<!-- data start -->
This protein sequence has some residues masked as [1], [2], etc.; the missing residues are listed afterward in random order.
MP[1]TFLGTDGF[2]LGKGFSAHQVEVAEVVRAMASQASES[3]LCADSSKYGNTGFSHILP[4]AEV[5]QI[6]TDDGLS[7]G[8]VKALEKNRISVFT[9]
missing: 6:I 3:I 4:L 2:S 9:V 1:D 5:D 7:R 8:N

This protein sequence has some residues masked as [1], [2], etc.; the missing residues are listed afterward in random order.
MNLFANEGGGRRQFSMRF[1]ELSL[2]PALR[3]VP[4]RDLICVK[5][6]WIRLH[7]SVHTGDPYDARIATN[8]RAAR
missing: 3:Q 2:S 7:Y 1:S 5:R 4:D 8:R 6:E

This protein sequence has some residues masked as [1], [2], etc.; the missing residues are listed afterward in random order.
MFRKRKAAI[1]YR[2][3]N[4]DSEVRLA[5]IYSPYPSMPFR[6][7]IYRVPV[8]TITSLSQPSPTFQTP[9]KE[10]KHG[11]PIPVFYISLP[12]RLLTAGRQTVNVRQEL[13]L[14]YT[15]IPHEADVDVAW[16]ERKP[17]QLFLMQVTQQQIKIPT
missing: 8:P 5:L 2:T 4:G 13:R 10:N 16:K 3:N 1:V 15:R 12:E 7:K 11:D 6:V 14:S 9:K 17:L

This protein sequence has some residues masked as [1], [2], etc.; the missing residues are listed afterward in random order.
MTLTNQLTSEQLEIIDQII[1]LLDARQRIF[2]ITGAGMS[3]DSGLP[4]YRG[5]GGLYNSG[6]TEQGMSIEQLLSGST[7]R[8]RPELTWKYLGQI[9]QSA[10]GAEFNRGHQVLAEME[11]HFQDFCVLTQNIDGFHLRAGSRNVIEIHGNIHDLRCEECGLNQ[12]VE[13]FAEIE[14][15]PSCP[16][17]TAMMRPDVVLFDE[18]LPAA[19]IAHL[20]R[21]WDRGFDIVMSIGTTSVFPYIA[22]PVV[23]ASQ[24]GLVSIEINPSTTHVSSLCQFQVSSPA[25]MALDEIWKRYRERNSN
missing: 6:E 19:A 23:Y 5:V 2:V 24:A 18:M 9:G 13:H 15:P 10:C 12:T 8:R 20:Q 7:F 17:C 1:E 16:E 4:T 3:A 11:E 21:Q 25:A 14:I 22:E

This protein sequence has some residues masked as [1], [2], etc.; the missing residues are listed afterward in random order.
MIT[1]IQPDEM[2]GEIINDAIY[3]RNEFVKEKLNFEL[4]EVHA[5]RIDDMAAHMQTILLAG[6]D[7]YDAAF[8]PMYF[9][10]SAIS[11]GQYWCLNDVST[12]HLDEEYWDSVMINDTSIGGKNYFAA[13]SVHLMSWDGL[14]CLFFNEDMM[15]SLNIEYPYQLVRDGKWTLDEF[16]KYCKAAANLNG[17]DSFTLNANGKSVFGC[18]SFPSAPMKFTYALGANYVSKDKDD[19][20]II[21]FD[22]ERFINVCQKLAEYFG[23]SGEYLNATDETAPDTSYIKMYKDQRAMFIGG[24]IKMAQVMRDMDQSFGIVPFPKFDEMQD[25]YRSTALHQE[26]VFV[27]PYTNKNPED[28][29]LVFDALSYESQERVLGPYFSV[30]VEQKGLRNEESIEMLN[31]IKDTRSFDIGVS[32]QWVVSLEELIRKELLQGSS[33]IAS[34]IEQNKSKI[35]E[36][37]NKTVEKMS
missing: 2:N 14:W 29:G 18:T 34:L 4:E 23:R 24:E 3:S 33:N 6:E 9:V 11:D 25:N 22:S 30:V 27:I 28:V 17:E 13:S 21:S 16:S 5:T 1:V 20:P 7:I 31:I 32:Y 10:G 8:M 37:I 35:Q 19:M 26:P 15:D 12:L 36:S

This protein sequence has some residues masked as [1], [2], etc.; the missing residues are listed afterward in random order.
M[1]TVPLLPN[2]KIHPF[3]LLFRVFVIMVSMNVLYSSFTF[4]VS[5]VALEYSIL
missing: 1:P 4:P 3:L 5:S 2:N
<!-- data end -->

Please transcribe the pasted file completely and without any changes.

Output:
This protein sequence has some residues masked as [1], [2], etc.; the missing residues are listed afterward in random order.
MP[1]TFLGTDGF[2]LGKGFSAHQVEVAEVVRAMASQASES[3]LCADSSKYGNTGFSHILP[4]AEV[5]QI[6]TDDGLS[7]G[8]VKALEKNRISVFT[9]
missing: 6:I 3:I 4:L 2:S 9:V 1:D 5:D 7:R 8:N

This protein sequence has some residues masked as [1], [2], etc.; the missing residues are listed afterward in random order.
MNLFANEGGGRRQFSMRF[1]ELSL[2]PALR[3]VP[4]RDLICVK[5][6]WIRLH[7]SVHTGDPYDARIATN[8]RAAR
missing: 3:Q 2:S 7:Y 1:S 5:R 4:D 8:R 6:E

This protein sequence has some residues masked as [1], [2], etc.; the missing residues are listed afterward in random order.
MFRKRKAAI[1]YR[2][3]N[4]DSEVRLA[5]IYSPYPSMPFR[6][7]IYRVPV[8]TITSLSQPSPTFQTP[9]KE[10]KHG[11]PIPVFYISLP[12]RLLTAGRQTVNVRQEL[13]L[14]YT[15]IPHEADVDVAW[16]ERKP[17]QLFLMQVTQQQIKIPT
missing: 8:P 5:L 2:T 4:G 13:R 10:N 16:K 3:N 1:V 15:R 12:E 7:K 11:D 6:V 14:S 9:K 17:L

This protein sequence has some residues masked as [1], [2], etc.; the missing residues are listed afterward in random order.
MTLTNQLTSEQLEIIDQII[1]LLDARQRIF[2]ITGAGMS[3]DSGLP[4]YRG[5]GGLYNSG[6]TEQGMSIEQLLSGST[7]R[8]RPELTWKYLGQI[9]QSA[10]GAEFNRGHQVLAEME[11]HFQDFCVLTQNIDGFHLRAGSRNVIEIHGNIHDLRCEECGLNQ[12]VE[13]FAEIE[14][15]PSCP[16][17]TAMMRPDVVLFDE[18]LPAA[19]IAHL[20]R[21]WDRGFDIVMSIGTTSVFPYIA[22]PVV[23]ASQ[24]GLVSIEINPSTTHVSSLCQFQVSSPA[25]MALDEIWKRYRERNSN
missing: 6:E 19:A 23:Y 5:V 2:V 24:A 18:M 9:G 13:H 15:P 10:C 12:T 8:R 20:Q 7:F 17:C 1:E 16:E 4:T 3:A 11:E 21:Q 25:A 14:I 22:E

This protein sequence has some residues masked as [1], [2], etc.; the missing residues are listed afterward in random order.
MIT[1]IQPDEM[2]GEIINDAIY[3]RNEFVKEKLNFEL[4]EVHA[5]RIDDMAAHMQTILLAG[6]D[7]YDAAF[8]PMYF[9][10]SAIS[11]GQYWCLNDVST[12]HLDEEYWDSVMINDTSIGGKNYFAA[13]SVHLMSWDGL[14]CLFFNEDMM[15]SLNIEYPYQLVRDGKWTLDEF[16]KYCKAAANLNG[17]DSFTLNANGKSVFGC[18]SFPSAPMKFTYALGANYVSKDKDD[19][20]II[21]FD[22]ERFINVCQKLAEYFG[23]SGEYLNATDETAPDTSYIKMYKDQRAMFIGG[24]IKMAQVMRDMDQSFGIVPFPKFDEMQD[25]YRSTALHQE[26]VFV[27]PYTNKNPED[28][29]LVFDALSYESQERVLGPYFSV[30]VEQKGLRNEESIEMLN[31]IKDTRSFDIGVS[32]QWVVSLEELIRKELLQGSS[33]IAS[34]IEQNKSKI[35]E[36][37]NKTVEKMS
missing: 2:N 14:W 29:G 18:T 34:L 4:E 23:R 24:E 3:S 33:N 6:E 9:V 11:D 25:N 22:S 30:V 27:I 28:V 17:E 13:S 21:S 16:S 5:T 1:V 20:P 7:I 31:I 32:Y 10:G 8:M 37:I 35:Q 19:M 26:P 15:D 12:L 36:S

This protein sequence has some residues masked as [1], [2], etc.; the missing residues are listed afterward in random order.
M[1]TVPLLPN[2]KIHPF[3]LLFRVFVIMVSMNVLYSSFTF[4]VS[5]VALEYSIL
missing: 1:P 4:P 3:L 5:S 2:N